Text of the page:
The National Museum
It is an institution formed of two complexes; the Museum of Ancient Iran (Mūze-ye Irān-e Bāstān) which was opened in 1937, and the Museum of Islamic Art and Archaeology of Iran which was opened in 1972.
The national museum was designed at the request of Reza Shah, by a French architect: André Godard, architect and archaeologist, born in 1881, died in 1965, became director of the archaeological services of Iran in 1928.
The museum was completed in 1928, and officially inaugurated in 1937 under the name of "Iran Museum". André Godard was appointed director by Reza Shah.
André Godard also designed the plans of the national library (Ketābkhāneh-ye melli) and the monument of the mausoleum of Hafez in Shiraz in collaboration with Maxime Siroux. He designed the University of Tehran in collaboration with Siroux, Mohsen Foroughi and Roland Dubrul. He was responsible for the restoration of major historical monuments in Iran, such as the Friday Mosque, the Shah Mosque and the Sheikh Lotfallah Mosque or the Abbasi Hotel in Isfahan.
The National Museum of Iran is made up of 2 buildings side by side: the oldest is the former "Iran Museum", and the newest is the museum of the Islamic era.
The lower floor
The lower level is dedicated to the Sassanid era, from the 3rd to the 7th century BC. Glass objects, bronze objects, stucco reliefs, mosaic decorations, pottery, ceramics, stone figurines and sculptures are on display ... achamenidae bas-reliefs, Sassanid mosaics and parthes ...
Most of them come from the excavations of Persepolis, Ismail Abad (near Qazvin), Shush (Suse), Rey (10 km south of Tehran) and Turang Tappeh (22 km from Gorgan, northeast).
Let us remember that the building of Persepolis began in 521 BC. on the orders of Darius I, who decides to establish a new capital as soon as the work of Susa finished, to symbolize the power of the Achaemenian sovereigns. The construction of Persepolis continued for more than two centuries, until the conquest of the empire and the partial destruction of the city by Alexander the Great in 331 BC.
The part of Persepolis includes: a magnificent capital with a man's head, a cuneiform inscription proclaiming the power of Xerxes, and a frieze in glazed tiles of the main hall of the Palace of Apadana (royal courtroom).
Susa, formerly "Shush"Susa, or "Shush", was founded around 4000 BC at a crossing point that linked the Tigris Valley to the Iranian plateau. The city is mentioned in the Bible under the name of "Chouchan", where mostly Jews lived, anxious to live far from other peoples. In the heart of Shush was the king's palace, which in the Megillah is called "Chouchane Habira", the word "Bira" meaning in Aramaic the citadel.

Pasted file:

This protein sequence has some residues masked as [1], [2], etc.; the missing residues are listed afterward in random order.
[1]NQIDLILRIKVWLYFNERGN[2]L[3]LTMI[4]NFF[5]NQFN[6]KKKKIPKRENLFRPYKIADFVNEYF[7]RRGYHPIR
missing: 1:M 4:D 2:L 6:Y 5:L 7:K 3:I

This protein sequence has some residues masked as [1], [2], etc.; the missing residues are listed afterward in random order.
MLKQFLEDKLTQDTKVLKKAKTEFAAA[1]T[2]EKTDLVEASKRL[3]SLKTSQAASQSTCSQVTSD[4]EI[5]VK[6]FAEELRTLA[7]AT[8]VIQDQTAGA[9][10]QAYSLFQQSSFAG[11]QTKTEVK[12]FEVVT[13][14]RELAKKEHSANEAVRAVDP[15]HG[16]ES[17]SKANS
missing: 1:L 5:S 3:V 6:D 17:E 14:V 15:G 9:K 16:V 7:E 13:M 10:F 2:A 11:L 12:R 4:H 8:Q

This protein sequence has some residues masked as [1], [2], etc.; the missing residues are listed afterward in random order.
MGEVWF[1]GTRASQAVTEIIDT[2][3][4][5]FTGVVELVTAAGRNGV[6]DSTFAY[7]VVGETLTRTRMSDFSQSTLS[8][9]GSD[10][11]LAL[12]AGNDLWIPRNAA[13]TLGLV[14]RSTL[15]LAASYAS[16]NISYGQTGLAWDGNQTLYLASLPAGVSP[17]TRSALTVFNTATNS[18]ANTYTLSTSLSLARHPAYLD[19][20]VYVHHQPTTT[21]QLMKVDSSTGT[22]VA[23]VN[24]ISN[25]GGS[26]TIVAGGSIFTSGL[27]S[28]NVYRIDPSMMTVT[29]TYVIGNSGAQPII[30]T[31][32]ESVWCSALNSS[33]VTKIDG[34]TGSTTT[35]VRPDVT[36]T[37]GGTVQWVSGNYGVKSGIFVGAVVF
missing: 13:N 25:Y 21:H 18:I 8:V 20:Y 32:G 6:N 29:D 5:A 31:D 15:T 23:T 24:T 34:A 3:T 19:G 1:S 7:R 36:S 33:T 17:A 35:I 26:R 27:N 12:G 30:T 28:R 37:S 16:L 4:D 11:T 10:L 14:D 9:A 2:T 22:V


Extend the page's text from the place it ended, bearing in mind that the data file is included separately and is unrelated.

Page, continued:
In the 5th century BC. Shush became the capital of the Achaemenid Persian Empire. The Persian Empire was the center of the world, an empire spanning 127 provinces, from India to Ethiopia.
The main monument of the Achaemenid period is the palace of Darius I. The king built it during the first years of his reign.
Susa fascinates me because the frieze of the archers of the Louvre, so beautiful with its glazed bricks, comes from the palace that Darius I had built in this city.
Susa is located in south-western Iran, about 140 km east of the Tigris River. Today it has only a field of ruins.
The small Iranian city of Susa which is near the site has taken its continuity.
The excavations at Shush did not begin until 1860 but in 1897 with Jacques de Morgan.
Among Shush's exhibits are a stone winged lion, animal-shaped pitchers and dishes, glazed colored glass vases decorated with creatures with mythical double wings, rhytons (terracotta vases ) of three different colors dating from the 5th millennium BC. JC, figurines, objects made of bone and alabaster.
A famous statue of Darius the Great, found in Susa in 1972, with a trilingual inscription.
It is the stone statue that Darius ordered to do in Egypt so that in the future, "who looks at it knows that the Persian man held Egypt".
That is to say that many of the pieces from Susa are in the Louvre Museum.